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  • Writer's pictureangie holstein

Coping Ahead for the Holiday Season

Updated: Dec 3, 2022

The holidays can be both a joyful time and a difficult time.

For South Asians living in North America, the holiday season is a time for Diwali and Navratri as well as Thanksgiving, Christmas and New Years.

When I reflect back to my own experience and those of my South Asian friends and families, there was a lot of variance in how holidays were experienced and what they brought up. Some celebrated the full holiday with presents, Christmas trees, believing in Santa and church depending on their religious background, for others it was a school break and for some a mix of both. I remember going back to school to hear stories of others’ celebrations. The holiday period for kids of South Asian immigrant families can be a time of feeling even more different and exacerbating the experience of leading a double life. Even though my own family celebrated certain aspects of the holidays, I remember hiding our “Curry on Christmas Eve” tradition from my school friends and their families. Now I remember those memories fondly and continue the tradition to this day.

For all people in whatever their holiday celebrations may be, it is a time that tends to bring up a variety of experiences, emotions (both welcomed and unwelcome), along with family issues and conflict. Many experiences hold varying degrees of joy, connection, rest and fun. There is also another side to the holiday season that we can learn about and normalize, as faced by so many in silence, so we can be there for ourselves and others.

Holidays Can Bring Up:

• A worsening of symptoms for those living with mental illness or at the worst, a triggering of suicidal feelings

• Increased feelings of anxiety, stress and depression

• Challenges for those trying to maintain their sobriety

• Grief and loss. Those who have lost people in their circle may have increased feelings of mourning the “empty chair” at the table

• Low Energy and low motivation, known as the Winter Blues. This can worsen into Seasonal Affective Disorder, Depression and Anxiety.

• Feelings of isolation and loneliness based on their family circumstances or support system

• Exacerbated feelings of being different in relation to the dominant culture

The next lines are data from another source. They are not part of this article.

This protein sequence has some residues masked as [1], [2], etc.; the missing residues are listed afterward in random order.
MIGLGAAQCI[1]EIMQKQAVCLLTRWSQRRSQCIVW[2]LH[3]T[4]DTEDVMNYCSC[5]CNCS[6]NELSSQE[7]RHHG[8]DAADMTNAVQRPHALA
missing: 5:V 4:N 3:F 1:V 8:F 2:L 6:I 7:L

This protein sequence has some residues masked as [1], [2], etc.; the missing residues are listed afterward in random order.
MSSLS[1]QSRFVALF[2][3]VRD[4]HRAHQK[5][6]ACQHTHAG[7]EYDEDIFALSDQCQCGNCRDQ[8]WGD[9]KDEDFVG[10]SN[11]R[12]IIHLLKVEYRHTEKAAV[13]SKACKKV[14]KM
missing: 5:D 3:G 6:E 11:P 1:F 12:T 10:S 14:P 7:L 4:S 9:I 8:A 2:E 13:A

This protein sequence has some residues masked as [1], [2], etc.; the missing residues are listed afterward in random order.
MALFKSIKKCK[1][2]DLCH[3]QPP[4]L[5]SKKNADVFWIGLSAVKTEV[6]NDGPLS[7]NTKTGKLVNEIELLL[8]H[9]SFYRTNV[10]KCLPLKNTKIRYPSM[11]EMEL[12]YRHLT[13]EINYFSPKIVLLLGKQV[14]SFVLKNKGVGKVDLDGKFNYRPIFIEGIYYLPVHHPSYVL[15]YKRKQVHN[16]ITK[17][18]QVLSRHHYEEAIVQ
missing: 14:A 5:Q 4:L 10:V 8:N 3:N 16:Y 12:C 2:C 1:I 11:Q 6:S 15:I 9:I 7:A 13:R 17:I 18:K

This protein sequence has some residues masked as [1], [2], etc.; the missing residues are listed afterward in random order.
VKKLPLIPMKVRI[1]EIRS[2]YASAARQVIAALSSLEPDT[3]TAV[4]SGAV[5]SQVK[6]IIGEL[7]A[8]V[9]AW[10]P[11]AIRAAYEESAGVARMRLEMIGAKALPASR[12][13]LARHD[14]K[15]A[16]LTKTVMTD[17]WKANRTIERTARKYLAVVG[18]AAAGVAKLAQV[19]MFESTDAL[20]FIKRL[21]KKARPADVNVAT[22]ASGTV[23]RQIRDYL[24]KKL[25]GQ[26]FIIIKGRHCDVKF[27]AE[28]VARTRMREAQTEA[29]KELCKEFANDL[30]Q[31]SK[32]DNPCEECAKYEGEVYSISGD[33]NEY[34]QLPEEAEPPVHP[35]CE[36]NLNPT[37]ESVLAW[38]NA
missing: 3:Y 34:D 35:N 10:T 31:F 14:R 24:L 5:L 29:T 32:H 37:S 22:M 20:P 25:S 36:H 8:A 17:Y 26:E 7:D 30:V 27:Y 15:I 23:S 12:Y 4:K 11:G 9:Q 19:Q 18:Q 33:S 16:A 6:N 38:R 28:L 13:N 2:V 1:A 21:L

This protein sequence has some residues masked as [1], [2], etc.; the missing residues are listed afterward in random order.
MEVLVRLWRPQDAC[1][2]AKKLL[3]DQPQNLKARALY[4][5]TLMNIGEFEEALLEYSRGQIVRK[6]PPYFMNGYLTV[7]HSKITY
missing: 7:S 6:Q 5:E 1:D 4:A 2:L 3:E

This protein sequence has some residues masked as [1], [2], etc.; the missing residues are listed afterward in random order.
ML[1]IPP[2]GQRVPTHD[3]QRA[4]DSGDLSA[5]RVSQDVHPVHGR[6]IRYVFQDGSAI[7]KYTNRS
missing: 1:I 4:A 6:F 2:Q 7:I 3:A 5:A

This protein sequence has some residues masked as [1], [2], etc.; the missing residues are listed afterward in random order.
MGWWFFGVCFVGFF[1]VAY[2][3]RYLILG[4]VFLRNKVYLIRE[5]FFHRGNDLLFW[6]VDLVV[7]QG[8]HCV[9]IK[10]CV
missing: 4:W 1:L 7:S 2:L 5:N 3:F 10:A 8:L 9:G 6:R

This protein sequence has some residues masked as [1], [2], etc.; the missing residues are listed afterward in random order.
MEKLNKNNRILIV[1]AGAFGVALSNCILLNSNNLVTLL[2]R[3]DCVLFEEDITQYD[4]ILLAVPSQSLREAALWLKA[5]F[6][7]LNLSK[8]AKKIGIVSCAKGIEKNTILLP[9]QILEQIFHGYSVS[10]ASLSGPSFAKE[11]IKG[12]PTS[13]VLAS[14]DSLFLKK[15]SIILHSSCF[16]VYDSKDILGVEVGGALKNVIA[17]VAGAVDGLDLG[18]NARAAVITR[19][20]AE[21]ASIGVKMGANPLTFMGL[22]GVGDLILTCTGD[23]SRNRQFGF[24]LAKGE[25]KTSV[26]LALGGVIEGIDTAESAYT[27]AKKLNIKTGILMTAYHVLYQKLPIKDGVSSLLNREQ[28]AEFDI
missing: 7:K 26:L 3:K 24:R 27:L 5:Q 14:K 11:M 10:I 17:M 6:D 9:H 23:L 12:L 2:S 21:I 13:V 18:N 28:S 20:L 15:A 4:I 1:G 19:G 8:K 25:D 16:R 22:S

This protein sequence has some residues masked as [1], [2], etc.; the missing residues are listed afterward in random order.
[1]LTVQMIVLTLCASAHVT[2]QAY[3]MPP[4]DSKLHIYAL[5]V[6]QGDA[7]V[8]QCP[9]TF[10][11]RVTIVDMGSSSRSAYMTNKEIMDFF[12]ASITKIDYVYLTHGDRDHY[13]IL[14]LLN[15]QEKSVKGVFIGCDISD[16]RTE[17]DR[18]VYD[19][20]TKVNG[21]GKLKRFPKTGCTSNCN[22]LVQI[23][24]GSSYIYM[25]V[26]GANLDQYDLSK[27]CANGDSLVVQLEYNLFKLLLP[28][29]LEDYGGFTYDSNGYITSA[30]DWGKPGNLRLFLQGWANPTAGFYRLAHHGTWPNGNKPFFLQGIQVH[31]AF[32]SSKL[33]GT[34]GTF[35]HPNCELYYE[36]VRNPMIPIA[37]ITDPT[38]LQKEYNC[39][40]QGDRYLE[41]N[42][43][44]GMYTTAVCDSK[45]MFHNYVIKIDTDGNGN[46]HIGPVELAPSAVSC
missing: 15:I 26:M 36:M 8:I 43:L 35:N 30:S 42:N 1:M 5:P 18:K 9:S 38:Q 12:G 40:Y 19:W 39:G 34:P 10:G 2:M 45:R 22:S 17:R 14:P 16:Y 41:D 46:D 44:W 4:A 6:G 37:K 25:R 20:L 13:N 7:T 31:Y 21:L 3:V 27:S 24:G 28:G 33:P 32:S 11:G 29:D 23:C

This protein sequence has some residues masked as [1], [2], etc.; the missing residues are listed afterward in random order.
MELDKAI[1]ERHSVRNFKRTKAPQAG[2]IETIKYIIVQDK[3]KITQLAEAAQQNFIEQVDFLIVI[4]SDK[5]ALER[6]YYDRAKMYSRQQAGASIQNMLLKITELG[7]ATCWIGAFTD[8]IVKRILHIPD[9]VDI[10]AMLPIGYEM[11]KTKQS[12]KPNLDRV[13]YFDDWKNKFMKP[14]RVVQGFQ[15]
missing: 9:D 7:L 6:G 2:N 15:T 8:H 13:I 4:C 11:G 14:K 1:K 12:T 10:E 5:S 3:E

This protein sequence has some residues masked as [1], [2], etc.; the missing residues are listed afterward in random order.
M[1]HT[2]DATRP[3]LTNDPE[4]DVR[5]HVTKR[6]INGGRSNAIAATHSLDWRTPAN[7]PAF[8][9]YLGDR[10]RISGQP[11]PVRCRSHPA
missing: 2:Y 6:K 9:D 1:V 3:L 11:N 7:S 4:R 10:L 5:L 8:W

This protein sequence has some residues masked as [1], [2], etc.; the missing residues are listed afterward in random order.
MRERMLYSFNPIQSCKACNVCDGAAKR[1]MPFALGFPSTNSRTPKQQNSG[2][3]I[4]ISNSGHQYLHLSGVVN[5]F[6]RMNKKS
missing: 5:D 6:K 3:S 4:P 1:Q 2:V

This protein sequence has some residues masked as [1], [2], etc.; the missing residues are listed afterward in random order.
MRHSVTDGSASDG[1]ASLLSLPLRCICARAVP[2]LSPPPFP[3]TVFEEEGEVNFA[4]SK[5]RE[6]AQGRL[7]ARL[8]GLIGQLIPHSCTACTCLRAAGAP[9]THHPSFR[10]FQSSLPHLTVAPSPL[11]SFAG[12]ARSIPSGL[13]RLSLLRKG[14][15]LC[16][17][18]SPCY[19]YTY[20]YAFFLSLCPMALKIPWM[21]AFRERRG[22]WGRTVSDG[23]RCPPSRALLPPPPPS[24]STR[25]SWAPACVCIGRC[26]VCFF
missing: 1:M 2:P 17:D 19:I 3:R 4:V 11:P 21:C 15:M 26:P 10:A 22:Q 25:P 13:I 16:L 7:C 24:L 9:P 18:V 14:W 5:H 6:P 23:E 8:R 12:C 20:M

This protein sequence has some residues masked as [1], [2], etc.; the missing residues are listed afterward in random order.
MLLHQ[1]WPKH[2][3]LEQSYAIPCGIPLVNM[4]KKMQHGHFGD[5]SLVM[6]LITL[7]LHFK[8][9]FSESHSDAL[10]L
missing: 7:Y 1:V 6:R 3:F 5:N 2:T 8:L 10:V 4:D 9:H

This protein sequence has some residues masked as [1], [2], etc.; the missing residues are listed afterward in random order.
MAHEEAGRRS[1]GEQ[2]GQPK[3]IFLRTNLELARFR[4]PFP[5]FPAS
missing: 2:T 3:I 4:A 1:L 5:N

• Pressure to perform, forgive, get along with others and be joyful

• Sleep disturbance

• Family conflict triggered by togetherness and the expectation to be happy. For example rehashing of past arguments or mistakes, disagreements on parenting of the children, embarrassing childhood stories etc.

• Feelings of inadequacy and stress due to financial pressure and difficulty covering bills

• Anger, Jealousy and resentment for the pressure to spend money or thoughts that others have more expensive things than you

Coping Ahead Skill:

The Cope Ahead Skill (DBT tools), is intended to have us consider how we might prepare ourselves to help reduce stress ahead of time. We can anticipate and predict it. You may consider some of the following tips:

Don’t over schedule yourself. You can anticipate there will be demands for your time. Schedule in the time for yourself to make sure you are in a healthy mental space.

Have your boundaries in place. Boundaries are the invisible line between you and another, that separates your physical space, needs, emotions and responsibilities to others. It is how you teach people how to treat you and a key ingredient to maintaining mental wellness. Practice saying yes, no or later as you plan out the holiday schedule.

Do things that replenish and nourish you. We can easily get caught up in the needs of others, our parents, colleagues, friends or our children. Remember your needs are important and your responsibility so find time to journal, meditate, walk and check in with yourself.

Spend time with people who feel supportive to you. Make sure there is a balancing of more time with people who bring you joy and positive connection instead of stress and conflict.

Manage your expectations so they can be realistic. There is no such thing as perfection for the moments we look forward to.

Guard Your Sleep! Sleep deprivation is well established by research to increase distressing emotions and cause added stress.

For those of you in recovery, write out your holiday plan with strategies to stay sober and enjoy the holidays. For example, bring your own non-alcoholic beverages to gatherings, choose activities and people that reduce triggers etc.

Avoid and manage the pressure you put on yourself. Give yourself permission to walk away from conflict and to say no to invitations that you predict may involve drama.

If you feel a decline in your mental health, sobriety or suicidal feelings, don’t delay in recognizing, reflecting and accessing help from your friends, family, doctor, therapist or mental health distress line. And of course, we are here to help you.

Remember you are not alone. Don’t suffer in silence and don’t give up.

Wishing you joy, peace, support and love for the upcoming Holidays and New Year!


Angie Agrawal Holstein, MSW, RSW, Psychotherapist

Creating change can feel overwhelming, but through supportive, non-judgmental dialogue, you can begin to better cope with the feelings, thoughts and behaviour patterns associated with your life's challenges.


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